Rep. Thaddeus McCotter (R-Mich.) wants to eliminate his own job. Well, not the whole congressman thing, but the plum position he holds as chairman of the House Republican Policy Committee.

The committee costs taxpayers $360,000 annually and McCotter believes that money could be better spent to pay down the national debt. After all, if Republicans are going to lead by example, what better way to do it than cut government spending that’s duplicative and superfluous.

“I ran for government to make it smaller,” McCotter told me in an interview. “We’ve got to start somewhere.”

The Republican Policy Committee was originally created in 1949. Today its purpose is to “develop sound legislative ideas into meaningful legislation.” But that mission overlaps with the work of the House Republican Conference and Republican Study Committee, which have larger budgets and perform their own policy work. In addition, each House committee has its own staff formulating policy ideas and other leadership offices employ their own policy experts.

As a result, McCotter said there’s no need for his job. He came into the position in November 2006 hoping to transform the Republican Policy Committee, but in the process realized there were more effective ways for the GOP to do its work.

“In an entrepreneurial setting, we don’t need this bureaucratic anachronism,” he said. “We let the working groups on the stimulus take jurisdiction of that, we let the Blunt energy task force take jurisdiction, we let the health care working group have jurisdiction. The Policy Committee members ended up serving on those groups -- and the ideas actually came to fruition.”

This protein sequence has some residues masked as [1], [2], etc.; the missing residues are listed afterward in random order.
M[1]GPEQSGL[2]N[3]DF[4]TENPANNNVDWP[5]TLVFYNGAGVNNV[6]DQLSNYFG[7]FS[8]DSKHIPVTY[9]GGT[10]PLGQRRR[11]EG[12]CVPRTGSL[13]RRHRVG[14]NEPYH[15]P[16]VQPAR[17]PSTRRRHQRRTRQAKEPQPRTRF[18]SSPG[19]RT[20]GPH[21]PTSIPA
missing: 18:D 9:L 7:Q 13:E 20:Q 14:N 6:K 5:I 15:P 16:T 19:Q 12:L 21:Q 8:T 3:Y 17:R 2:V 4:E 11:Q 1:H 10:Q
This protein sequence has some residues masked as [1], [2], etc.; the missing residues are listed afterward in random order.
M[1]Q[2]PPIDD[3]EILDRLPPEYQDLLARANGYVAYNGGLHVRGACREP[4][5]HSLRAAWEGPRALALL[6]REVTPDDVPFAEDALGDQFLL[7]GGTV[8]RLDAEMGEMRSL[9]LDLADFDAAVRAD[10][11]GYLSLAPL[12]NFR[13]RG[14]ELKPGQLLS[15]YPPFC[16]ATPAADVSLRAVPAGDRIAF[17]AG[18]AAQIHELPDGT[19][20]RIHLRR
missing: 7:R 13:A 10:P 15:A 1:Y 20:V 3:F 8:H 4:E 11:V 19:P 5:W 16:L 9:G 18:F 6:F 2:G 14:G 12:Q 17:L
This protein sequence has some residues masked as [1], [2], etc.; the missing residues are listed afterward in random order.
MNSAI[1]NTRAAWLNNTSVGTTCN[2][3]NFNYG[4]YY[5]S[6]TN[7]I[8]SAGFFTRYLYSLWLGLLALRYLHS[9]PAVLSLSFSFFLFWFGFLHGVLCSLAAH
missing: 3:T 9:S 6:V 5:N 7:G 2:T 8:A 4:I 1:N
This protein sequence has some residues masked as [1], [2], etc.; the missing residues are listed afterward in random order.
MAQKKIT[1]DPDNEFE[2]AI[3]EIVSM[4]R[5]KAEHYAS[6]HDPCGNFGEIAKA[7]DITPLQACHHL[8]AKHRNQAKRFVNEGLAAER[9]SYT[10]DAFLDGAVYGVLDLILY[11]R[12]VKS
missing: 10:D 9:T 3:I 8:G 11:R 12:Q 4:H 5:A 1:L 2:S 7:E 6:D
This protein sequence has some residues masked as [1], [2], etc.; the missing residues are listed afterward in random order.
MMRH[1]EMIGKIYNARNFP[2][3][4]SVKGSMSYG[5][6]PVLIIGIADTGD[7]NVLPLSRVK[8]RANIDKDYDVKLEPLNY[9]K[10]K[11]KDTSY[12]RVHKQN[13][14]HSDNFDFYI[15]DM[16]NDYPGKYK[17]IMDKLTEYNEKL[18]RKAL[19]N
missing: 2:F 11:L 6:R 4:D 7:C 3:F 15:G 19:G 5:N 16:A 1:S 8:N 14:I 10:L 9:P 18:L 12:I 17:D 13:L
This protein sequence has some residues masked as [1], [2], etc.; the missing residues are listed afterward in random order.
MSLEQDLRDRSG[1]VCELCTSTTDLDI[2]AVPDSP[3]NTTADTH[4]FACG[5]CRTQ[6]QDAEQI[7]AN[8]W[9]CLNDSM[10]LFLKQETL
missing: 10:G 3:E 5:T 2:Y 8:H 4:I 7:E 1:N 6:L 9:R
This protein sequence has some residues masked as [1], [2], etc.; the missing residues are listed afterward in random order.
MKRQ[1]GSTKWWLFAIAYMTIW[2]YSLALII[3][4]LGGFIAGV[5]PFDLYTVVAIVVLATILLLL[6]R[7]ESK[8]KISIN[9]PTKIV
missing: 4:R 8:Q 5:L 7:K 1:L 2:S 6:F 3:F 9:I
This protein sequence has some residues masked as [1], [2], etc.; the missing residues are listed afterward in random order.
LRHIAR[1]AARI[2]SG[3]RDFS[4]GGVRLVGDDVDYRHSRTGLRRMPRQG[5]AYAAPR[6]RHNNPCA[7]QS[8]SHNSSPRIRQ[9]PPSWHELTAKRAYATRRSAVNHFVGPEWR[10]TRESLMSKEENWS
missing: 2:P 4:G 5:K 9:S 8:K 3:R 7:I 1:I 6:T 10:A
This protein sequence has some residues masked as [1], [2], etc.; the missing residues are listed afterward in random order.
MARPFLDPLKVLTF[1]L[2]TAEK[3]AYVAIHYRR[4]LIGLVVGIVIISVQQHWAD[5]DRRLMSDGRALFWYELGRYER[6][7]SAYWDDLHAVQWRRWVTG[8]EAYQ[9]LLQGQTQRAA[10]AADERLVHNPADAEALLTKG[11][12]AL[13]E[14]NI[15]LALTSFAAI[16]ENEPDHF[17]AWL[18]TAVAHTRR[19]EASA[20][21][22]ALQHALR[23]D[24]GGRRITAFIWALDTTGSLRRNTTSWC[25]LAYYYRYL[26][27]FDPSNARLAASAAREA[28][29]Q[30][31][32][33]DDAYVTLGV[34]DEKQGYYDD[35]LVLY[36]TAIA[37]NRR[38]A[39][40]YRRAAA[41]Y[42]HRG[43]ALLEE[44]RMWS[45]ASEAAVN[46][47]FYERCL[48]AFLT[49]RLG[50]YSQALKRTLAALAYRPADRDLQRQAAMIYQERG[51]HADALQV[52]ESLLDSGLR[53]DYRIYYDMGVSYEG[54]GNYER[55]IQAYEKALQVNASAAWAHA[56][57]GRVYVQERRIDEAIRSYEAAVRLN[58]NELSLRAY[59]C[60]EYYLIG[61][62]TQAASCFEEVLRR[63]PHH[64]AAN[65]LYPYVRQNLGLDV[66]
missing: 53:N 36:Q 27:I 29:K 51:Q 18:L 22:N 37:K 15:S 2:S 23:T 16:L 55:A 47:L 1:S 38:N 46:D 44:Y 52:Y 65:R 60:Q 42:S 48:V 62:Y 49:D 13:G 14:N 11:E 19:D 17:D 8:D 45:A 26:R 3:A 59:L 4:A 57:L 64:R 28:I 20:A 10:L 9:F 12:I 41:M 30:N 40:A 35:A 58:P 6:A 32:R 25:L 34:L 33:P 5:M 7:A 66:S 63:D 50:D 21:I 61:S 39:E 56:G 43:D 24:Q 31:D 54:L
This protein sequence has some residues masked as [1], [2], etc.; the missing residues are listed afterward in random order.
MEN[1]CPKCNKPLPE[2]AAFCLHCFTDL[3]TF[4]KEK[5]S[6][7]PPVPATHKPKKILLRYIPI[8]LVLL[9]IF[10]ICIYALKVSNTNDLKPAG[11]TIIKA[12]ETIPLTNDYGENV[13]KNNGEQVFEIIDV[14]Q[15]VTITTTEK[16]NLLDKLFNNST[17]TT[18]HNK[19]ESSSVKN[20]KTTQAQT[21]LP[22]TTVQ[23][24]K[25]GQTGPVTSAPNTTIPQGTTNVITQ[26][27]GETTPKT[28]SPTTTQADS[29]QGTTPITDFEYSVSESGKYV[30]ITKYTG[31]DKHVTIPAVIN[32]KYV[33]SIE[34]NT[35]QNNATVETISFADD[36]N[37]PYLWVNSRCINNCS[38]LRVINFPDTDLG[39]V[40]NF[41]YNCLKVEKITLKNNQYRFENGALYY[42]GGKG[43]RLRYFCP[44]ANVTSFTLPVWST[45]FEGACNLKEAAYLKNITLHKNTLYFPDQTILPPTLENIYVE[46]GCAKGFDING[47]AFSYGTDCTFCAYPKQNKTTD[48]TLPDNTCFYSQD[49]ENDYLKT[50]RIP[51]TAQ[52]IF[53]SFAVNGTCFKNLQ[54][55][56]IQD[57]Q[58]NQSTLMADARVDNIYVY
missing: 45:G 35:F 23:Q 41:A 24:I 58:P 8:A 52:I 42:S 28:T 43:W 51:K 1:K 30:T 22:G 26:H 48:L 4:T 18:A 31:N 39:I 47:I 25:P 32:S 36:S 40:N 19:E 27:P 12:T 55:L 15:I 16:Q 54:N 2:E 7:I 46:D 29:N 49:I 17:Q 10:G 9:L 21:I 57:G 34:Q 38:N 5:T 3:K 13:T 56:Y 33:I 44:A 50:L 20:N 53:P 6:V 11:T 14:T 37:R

But like any Washington institution, eliminating the Republican Policy Committee won’t come easily. Roll Call reported last week that two Republican leaders, Minority Whip Eric Cantor (R-Va.) and Chief Deputy Whip Kevin McCarthy (R-Calif.), balked at the idea when it was proposed. Because it’s viewed by some as a patronage job for an ally or potential rival, there’s hesitation to do away with it.

McCotter, who has a seat at the leadership table as the No. 4 ranking Republican, thinks his colleagues will eventually come around to support the idea. It would take a vote of the entire House GOP caucus to eliminate the committee, then approval from Congress to zero out the budget in the legislative branch appropriations bill.

At a time when Americans are frustrated with government spending, McCotter said Republicans need to follow through on their promises to change Congress with concrete actions.

“The public isn’t sold that we’ve learned our lesson,” McCotter said. “It gives us a lot more credibility to start cutting other government spending if we’ve already started cutting and reforming our own operation.”

Admittedly, McCotter’s idea would hardly put a dent in the national debt, but it’s the principle that counts. Very few politicians would ever voluntarily forfeit the power, privileges and perks of a position like McCotter’s. He deserves praise for doing the right thing.

Bluey directs the Center for Media and Public Policy at The Heritage Foundation.